- One time relocation expenses for domestic violence victims or for those sexual assault victims attacked in their own residence.
However, there are several issues with the TCVCP. Prosecutors have no duty to be involved in any way with the TCVCP process. It is up to the individual to learn about the program and then to file a complete and timely application. Not only do most people not get any money from the TCVCP, but the TCVCP does not cover the totality of their injury even if their application is filed and accepted. Property damages, for instance, are not included in the TCVCP. Neither are damages like pain and suffering. For more, read “Crime Survivors Speak: Texas Victims’ Experiences With Recovery and Views on Criminal Justice,” published by the Alliance for Safety and Justice in April 2019.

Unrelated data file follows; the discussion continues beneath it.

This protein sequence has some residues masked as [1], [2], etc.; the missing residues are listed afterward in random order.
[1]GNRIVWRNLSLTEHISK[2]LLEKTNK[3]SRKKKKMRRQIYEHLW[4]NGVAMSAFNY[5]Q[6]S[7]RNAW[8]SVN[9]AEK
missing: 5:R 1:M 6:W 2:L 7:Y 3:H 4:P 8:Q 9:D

Moreover, funding of the TCVCP may be an issue. Tax dollars, for instance, are not used to pay for the program. See, “Crime Victims’ Compensation: General Overview,” published by the Office of the Attorney General for the State of Texas, Ken Paxton.
For those who are eligible, there is no legal bar to filing an application with the TCVCP for funds while investigating and pursuing a civil claim for injury damages. Upon settlement or jury award, the plaintiff can then reimburse any money that they got from the TCVCP out of the lawsuit proceeds.
Filing a Civil Injury Claim Related to Criminal Act
In a criminal court, the prosecutor represents the state in a prosecution of someone accused of violating a criminal law. Anyone harmed by the criminal activity will most likely be a witness in that proceeding but they will not be able to seek monetary damages through the criminal justice system. This is done in the civil courts.
A civil lawsuit allows the injured person to seek compensation for the damages they have suffered so they can move forward in their lives. The civil justice system allows the individual to seek justice directly from those who are legally liable for what has happened. It may also allow third parties (like employers or property owners) to be held financially responsible alongside the person accused of the criminal activity.